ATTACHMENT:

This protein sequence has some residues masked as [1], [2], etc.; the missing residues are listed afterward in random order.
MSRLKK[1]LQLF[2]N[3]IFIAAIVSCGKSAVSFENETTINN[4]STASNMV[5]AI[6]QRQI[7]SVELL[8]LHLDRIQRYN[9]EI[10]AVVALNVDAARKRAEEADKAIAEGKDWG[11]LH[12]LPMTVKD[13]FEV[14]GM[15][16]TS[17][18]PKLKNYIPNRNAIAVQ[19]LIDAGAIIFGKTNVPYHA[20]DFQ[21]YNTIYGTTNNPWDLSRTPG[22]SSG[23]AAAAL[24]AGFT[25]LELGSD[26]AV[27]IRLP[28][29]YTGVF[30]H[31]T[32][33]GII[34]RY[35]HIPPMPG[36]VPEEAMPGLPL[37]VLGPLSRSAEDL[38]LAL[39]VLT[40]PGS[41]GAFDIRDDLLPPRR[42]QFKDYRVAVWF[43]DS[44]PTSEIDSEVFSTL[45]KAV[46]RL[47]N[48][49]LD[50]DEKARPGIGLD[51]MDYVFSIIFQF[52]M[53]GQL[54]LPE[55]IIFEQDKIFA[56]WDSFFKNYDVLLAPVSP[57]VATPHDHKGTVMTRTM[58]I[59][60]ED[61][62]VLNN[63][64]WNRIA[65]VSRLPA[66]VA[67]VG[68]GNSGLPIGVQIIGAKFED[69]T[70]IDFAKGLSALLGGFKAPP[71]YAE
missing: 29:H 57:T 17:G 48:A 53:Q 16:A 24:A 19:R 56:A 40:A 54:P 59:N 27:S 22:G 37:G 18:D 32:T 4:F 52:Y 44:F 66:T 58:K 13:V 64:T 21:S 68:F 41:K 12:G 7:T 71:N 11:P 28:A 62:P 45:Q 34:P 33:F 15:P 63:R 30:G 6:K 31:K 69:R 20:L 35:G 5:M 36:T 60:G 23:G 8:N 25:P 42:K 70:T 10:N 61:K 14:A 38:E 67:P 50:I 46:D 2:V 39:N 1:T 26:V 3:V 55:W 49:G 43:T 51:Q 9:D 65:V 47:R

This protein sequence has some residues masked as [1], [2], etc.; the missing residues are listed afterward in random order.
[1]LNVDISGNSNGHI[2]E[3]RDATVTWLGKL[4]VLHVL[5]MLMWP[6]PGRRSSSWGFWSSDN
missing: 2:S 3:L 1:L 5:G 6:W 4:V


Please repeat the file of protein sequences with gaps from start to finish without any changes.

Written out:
This protein sequence has some residues masked as [1], [2], etc.; the missing residues are listed afterward in random order.
MSRLKK[1]LQLF[2]N[3]IFIAAIVSCGKSAVSFENETTINN[4]STASNMV[5]AI[6]QRQI[7]SVELL[8]LHLDRIQRYN[9]EI[10]AVVALNVDAARKRAEEADKAIAEGKDWG[11]LH[12]LPMTVKD[13]FEV[14]GM[15][16]TS[17][18]PKLKNYIPNRNAIAVQ[19]LIDAGAIIFGKTNVPYHA[20]DFQ[21]YNTIYGTTNNPWDLSRTPG[22]SSG[23]AAAAL[24]AGFT[25]LELGSD[26]AV[27]IRLP[28][29]YTGVF[30]H[31]T[32][33]GII[34]RY[35]HIPPMPG[36]VPEEAMPGLPL[37]VLGPLSRSAEDL[38]LAL[39]VLT[40]PGS[41]GAFDIRDDLLPPRR[42]QFKDYRVAVWF[43]DS[44]PTSEIDSEVFSTL[45]KAV[46]RL[47]N[48][49]LD[50]DEKARPGIGLD[51]MDYVFSIIFQF[52]M[53]GQL[54]LPE[55]IIFEQDKIFA[56]WDSFFKNYDVLLAPVSP[57]VATPHDHKGTVMTRTM[58]I[59][60]ED[61][62]VLNN[63][64]WNRIA[65]VSRLPA[66]VA[67]VG[68]GNSGLPIGVQIIGAKFED[69]T[70]IDFAKGLSALLGGFKAPP[71]YAE
missing: 29:H 57:T 17:G 48:A 53:Q 16:A 24:A 19:R 56:A 40:A 54:P 59:N 27:S 22:G 37:G 18:D 32:T 4:F 52:Y 44:F 66:T 58:K 13:V 64:T 21:S 68:F 41:K 12:G 7:T 71:N 11:P 28:A 62:P 45:Q 34:P 33:F 15:P 63:R 30:G 6:K 31:K 69:R 20:L 35:G 5:M 36:T 60:G 23:G 8:N 25:P 42:K 70:T 10:N 61:K 14:A 38:E 67:P 50:I 46:D 2:V 39:N 1:T 26:V 3:V 55:W 49:G 43:T 51:Q 9:D 65:V 47:R

This protein sequence has some residues masked as [1], [2], etc.; the missing residues are listed afterward in random order.
[1]LNVDISGNSNGHI[2]E[3]RDATVTWLGKL[4]VLHVL[5]MLMWP[6]PGRRSSSWGFWSSDN
missing: 2:S 3:L 1:L 5:G 6:W 4:V